FTX founder Sam Bankman-Fried was found guilty on Thursday of defrauding customers of his now-bankrupt cryptocurrency exchange in one of the biggest financial frauds on record, a verdict that cemented the 31-year-old former billionaire‘s fall from grace.
A 12-member jury in Manhattan federal court convicted him on all seven counts he faced after a monthlong trial in which prosecutors made the case that he stole $8 billion from the exchange’s customers out of sheer greed. The verdict came just shy of one year after FTX filed for bankruptcy in a swift corporate meltdown that shocked financial markets and erased his estimated $26 billion personal fortune.
The jury reached the verdict after just over four hours of deliberations. Bankman-Fried stood and clasped his hands together as the verdict was read.
Bankman-Fried had pleaded not guilty to two counts of fraud and five counts of conspiracy.
The conviction represented a victory for the U.S. Justice Department and Damian Williams, the top federal prosecutor in Manhattan, who made rooting out corruption in financial markets one of his top priorities.
Sentence to be determined
Bankman-Fried, a Massachusetts Institute of Technology graduate whose mother and father both are Stanford University law professors, could face decades in prison when his sentence is determined by U.S. District Judge Lewis Kaplan at a later date.
His defence lawyers, who objected to several rulings by Kaplan before and during the trial, are expected to appeal the verdict.
Once the darling of the crypto world, Bankman-Fried — who was known for his mop of unkempt curly hair and for wearing shorts and T-shirts rather than business attire — instead joins the likes of admitted Ponzi schemer Bernie Madoff, “Wolf of Wall Street” fraudster Jordan Belfort and insider trader Ivan Boesky as notable people convicted of major U.S. financial crimes.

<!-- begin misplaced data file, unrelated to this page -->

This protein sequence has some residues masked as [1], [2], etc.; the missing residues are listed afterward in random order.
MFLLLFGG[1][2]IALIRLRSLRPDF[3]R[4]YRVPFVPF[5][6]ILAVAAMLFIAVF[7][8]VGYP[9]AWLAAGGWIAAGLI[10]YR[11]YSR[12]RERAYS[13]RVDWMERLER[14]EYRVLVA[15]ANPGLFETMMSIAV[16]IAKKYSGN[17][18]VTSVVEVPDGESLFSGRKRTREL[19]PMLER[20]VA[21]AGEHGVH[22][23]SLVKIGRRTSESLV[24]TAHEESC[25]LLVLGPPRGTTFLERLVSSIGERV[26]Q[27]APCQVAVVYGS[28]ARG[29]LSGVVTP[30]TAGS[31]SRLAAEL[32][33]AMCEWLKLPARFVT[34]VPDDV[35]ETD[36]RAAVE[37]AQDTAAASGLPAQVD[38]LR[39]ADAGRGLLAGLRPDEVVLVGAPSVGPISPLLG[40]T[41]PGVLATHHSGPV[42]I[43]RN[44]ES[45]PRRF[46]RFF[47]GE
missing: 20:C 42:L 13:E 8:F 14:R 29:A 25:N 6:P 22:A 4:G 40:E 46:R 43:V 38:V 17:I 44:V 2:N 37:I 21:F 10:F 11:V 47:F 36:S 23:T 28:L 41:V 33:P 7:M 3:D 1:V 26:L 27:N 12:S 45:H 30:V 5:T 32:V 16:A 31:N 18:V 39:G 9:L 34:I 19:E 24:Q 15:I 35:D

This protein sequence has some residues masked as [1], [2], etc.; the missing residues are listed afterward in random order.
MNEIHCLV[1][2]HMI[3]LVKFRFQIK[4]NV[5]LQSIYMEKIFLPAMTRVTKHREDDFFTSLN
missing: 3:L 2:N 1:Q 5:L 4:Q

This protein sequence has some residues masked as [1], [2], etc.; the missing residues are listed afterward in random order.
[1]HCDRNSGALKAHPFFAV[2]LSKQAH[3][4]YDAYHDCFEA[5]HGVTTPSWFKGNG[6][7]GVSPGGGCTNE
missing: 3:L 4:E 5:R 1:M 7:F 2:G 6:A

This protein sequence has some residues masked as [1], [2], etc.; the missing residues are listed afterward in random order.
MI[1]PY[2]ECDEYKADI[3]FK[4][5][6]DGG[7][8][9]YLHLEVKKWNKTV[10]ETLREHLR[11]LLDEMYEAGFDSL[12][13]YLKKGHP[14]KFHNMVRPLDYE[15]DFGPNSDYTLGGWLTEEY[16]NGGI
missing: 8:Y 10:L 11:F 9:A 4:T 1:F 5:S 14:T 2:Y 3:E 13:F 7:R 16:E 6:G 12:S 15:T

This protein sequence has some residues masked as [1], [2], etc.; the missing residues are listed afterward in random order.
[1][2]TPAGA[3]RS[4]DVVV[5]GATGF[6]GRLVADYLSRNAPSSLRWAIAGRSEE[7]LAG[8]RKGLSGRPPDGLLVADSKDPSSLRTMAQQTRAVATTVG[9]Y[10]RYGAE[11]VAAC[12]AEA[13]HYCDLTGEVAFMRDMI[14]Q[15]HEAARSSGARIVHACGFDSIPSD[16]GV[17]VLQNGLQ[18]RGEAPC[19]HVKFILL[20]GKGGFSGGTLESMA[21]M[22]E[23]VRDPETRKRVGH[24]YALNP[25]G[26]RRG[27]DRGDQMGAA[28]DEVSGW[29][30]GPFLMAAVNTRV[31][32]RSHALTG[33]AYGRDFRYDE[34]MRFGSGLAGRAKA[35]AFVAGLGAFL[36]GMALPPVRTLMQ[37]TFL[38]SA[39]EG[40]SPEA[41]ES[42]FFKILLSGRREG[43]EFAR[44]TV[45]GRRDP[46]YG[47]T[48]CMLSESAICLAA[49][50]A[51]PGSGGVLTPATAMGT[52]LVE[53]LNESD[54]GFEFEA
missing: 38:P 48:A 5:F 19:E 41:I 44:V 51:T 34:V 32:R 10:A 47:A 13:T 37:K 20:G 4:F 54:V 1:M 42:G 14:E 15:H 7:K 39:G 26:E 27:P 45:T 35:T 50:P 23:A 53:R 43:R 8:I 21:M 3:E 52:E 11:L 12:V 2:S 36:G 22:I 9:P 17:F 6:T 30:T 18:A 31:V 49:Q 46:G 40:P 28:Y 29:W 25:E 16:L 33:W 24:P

The jury began deliberations on Thursday after hearing the prosecution’s rebuttal to the defence closing arguments delivered a day earlier.
Prosecutors argued during the trial that Bankman-Fried siphoned money from FTX to his crypto-focused hedge fund, Alameda Research, despite proclaiming on social media and in television advertisements that the exchange prioritised the safety of customer funds.
Alameda used the money to pay its lenders and to make loans to Bankman-Fried and other executives — who in turn made speculative venture investments and donated upwards of $100 million to U.S. political campaigns in a bid to promote cryptocurrency legislation the defendant viewed as favourable to his business, according to prosecutors.
Bankman-Fried took the calculated risk of testifying in his own defense over three days near the close of trial after three former members of his inner circle testified against him. He faced aggressive cross-examination by the prosecution, often avoiding direct answers to the most probing questions.
He testified that while he made mistakes running FTX, such as not formulating a risk-management team, he did not steal customer funds. He said he thought Alameda’s borrowing from FTX was allowed and did not realize how large its debts had grown until shortly before both companies collapsed.
“We thought that we might be able to build the best product on the market,” Bankman-Fried testified. “It turned out basically the opposite of that.”
Prosecutors had a different view.
“He didn’t bargain for his three loyal deputies taking that stand and telling you the truth: that he was the one with the plan, the motive and the greed to raid FTX customer deposits – billions and billions of dollars – to give himself money, power, influence. He thought the rules did not apply to him. He thought that he could get away with it,” prosecutor Danielle Sassoon told the jury on Thursday.
The jury heard 15 days of testimony. Former Alameda CEO Caroline Ellison and former FTX executives Gary Wang and Nishad Singh, testifying for the prosecution after entering guilty pleas, said he directed them to commit crimes, including helping Alameda loot FTX and lying to lenders and investors about the companies’ finances.
The defense argued the three, who have not yet been sentenced, falsely implicated Bankman-Fried in a bid to win leniency at sentencing. Prosecutors may ask Kaplan to take their cooperation into account in deciding their punishment.
Bankman-Fried has been jailed since August after Kaplan revoked his bail, having concluded he likely tampered with witnesses. Kaplan blocked Bankman-Fried from calling several proposed expert witnesses, and ruled he could not testify about the involvement of lawyers in FTX decisions at issue in the trial.